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Tax evasion, while seeming harmless to the person cheating on his or her taxes, can have a great and lasting effect on all of us.
Tax evasion is a problem that affects all of us in the long run. Tax evasion is defined in section 7201 of the Internal Revenue Tax Code. It is a Federal crime or offense for anyone to willfully attempt to evade or defeat the payment of federal income taxes. In the U.S. an individual is required to file an income-tax return if his gross income is greater than the statutory minimum.
For Federal tax purposes, the term gross income includes salaries, wages, and other compensation for personal or professional services; gains from trade, business, and dealings in property and securities; interest, dividends, and rent; and income from any other source. Many people dont understand the concept of taxation; they feel like not paying their taxes doesnt hurt anyone. But all of the countrys revenue must be made somehow and that means the rest of us must pay to make up for those who dont.
Taxes seem like a burden to most of us, most of the time, but they are needed to effectively and efficiently run the society in which we live.
Those of us who pay our taxes on time and proficiently must also make up for those who do not. The government must have enough revenue from taxes to run our country, so what ever is not paid by people evading taxes must be made up by law-abiding tax paying citizens.
Many people who evade taxes are not caught, but those who do get caught are punished severely. Punishments include heavy fines and even jail sentences. Tax evaders can be prosecuted just as severely as for any other criminal offense. The jail sentences become a catch twenty-two for those who pay their taxes.
They pay taxes that evaders dont, and then those tax dollars must go to help pay for jails for the tax evaders. A lot of tax money will also be used for court costs and other related prosecution costs. There are even rewards for turning in people that are not paying their taxes. Many people who are caught are turned in by people that they know. The government offers rewards for helping to prosecute tax evaders. The government knows that people are always greedy and will turn in anybody for money, and they also know the paying of rewards is far less then the revenue they lose in tax money from those who cheat on their taxes. Many people believe that tax evasion is a victimless crime, but when you think about it in these terms I think you can see that there certainly are victims, namely, taxpayers.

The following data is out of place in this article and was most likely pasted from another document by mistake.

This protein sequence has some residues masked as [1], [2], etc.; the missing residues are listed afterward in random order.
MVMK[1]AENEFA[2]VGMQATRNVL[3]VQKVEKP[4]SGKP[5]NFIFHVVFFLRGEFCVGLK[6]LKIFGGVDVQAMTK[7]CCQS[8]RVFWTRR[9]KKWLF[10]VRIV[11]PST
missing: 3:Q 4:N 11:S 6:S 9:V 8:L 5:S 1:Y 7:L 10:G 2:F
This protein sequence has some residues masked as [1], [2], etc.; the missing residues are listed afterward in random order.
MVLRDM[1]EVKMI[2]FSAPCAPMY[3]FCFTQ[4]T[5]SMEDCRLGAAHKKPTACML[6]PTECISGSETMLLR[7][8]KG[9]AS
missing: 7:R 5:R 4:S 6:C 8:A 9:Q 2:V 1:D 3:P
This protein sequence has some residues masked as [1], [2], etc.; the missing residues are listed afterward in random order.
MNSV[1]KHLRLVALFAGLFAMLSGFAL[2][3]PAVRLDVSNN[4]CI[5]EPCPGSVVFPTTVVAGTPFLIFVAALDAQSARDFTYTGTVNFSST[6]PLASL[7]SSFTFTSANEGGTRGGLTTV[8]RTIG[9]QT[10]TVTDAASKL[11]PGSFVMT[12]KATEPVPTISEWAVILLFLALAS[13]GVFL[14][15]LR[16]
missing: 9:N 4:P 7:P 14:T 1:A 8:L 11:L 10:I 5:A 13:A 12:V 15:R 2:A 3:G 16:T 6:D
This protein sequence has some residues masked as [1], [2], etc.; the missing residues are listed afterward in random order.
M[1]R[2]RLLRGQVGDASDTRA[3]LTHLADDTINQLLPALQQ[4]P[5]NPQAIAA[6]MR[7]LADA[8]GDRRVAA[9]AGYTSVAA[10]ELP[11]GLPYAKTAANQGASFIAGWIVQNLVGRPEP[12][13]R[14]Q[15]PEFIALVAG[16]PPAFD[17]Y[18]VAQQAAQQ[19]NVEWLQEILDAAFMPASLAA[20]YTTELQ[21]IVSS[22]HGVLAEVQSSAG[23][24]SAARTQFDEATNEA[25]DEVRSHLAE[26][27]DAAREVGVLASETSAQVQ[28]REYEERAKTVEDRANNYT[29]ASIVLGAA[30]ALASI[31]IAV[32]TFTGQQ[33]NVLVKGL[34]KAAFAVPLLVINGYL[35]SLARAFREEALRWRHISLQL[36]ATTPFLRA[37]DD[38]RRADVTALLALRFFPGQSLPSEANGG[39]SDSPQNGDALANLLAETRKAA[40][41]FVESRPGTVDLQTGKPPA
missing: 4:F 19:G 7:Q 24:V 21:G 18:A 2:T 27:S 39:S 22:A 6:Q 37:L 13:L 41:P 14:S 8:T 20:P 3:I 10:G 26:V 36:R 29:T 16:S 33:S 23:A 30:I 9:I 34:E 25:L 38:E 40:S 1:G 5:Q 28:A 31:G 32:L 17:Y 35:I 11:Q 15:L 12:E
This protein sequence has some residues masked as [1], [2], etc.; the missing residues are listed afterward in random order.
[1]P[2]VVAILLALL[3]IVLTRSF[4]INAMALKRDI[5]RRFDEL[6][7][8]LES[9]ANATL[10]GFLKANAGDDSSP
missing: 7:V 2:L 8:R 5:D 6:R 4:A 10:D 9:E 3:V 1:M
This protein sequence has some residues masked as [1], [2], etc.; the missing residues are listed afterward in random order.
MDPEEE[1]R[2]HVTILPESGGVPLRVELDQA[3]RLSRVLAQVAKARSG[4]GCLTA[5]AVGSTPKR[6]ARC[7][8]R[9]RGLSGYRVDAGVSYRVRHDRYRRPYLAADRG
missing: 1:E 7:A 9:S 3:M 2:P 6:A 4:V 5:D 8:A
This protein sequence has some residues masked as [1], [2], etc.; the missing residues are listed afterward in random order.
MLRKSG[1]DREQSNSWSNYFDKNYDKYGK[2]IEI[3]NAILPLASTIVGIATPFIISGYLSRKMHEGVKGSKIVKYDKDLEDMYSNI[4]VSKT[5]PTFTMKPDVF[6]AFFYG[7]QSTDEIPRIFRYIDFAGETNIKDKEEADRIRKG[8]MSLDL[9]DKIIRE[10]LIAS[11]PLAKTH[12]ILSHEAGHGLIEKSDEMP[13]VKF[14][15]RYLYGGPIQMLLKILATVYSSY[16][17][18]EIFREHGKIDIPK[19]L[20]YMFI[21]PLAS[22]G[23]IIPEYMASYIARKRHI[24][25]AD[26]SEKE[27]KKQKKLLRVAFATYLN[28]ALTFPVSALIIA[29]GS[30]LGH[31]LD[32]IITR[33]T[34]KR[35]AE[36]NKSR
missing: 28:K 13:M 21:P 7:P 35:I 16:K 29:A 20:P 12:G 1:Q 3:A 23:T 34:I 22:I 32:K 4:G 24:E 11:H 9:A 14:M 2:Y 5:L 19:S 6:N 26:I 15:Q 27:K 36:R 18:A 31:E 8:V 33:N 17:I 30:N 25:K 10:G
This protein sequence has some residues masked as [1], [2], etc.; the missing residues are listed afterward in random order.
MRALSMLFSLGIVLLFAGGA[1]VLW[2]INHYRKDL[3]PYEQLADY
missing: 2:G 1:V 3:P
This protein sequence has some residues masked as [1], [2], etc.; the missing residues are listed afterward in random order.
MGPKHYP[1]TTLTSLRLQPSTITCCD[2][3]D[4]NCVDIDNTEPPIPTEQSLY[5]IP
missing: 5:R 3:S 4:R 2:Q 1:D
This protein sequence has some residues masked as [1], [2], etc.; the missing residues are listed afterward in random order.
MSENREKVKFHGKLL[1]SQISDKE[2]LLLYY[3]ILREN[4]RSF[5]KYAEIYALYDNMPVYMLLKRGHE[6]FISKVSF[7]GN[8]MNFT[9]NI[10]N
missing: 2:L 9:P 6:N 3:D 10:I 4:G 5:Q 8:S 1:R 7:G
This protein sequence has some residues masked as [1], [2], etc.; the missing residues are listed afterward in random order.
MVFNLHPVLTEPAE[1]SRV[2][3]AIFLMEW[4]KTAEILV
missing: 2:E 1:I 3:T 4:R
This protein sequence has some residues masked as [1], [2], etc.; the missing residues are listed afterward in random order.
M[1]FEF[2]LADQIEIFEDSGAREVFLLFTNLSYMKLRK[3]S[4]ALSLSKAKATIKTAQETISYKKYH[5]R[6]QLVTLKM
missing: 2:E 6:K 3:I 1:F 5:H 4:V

There are several different ways which people evade taxes. The first and most common, is when filing their tax returns, they dont claim as much income as they should. There are also many loopholes in the U.S. tax code because of the complexity of the system. The Tax Foundation, a Washington-based group, estimates the cost of complying with the federal income tax will reach $140 billion this year. That includes the value of the time it takes to understand the law, fill out forms, keep the records and take other compliance steps. The laws and regulations that make up the income tax code grew from 744,000 words in 1955 to 5.6 million words in 1994. These complex tax codes may give some people the incentive to cheat, because they dont want to take the time to learn all the different tax laws. If the tax code were easier it would serve two major purposes.
It would help to make it easier to understand and leave less chance to make a mistake. It would also make it much easier to tell if someone were cheating on his or her taxes. Many people may be evading taxes without even knowing it; it is not difficult to make mistakes while filing a tax form. Another way people evade taxes is much more obvious. Many people who work under the table or who collect tips dont claim this as income for tax purposes. I think many of these people are young and dont even realize what they are doing is wrong. Many are high school kids collecting tips for being a waiter or waitress. These are just a few of the hundreds of ways to deceive the government on a tax return.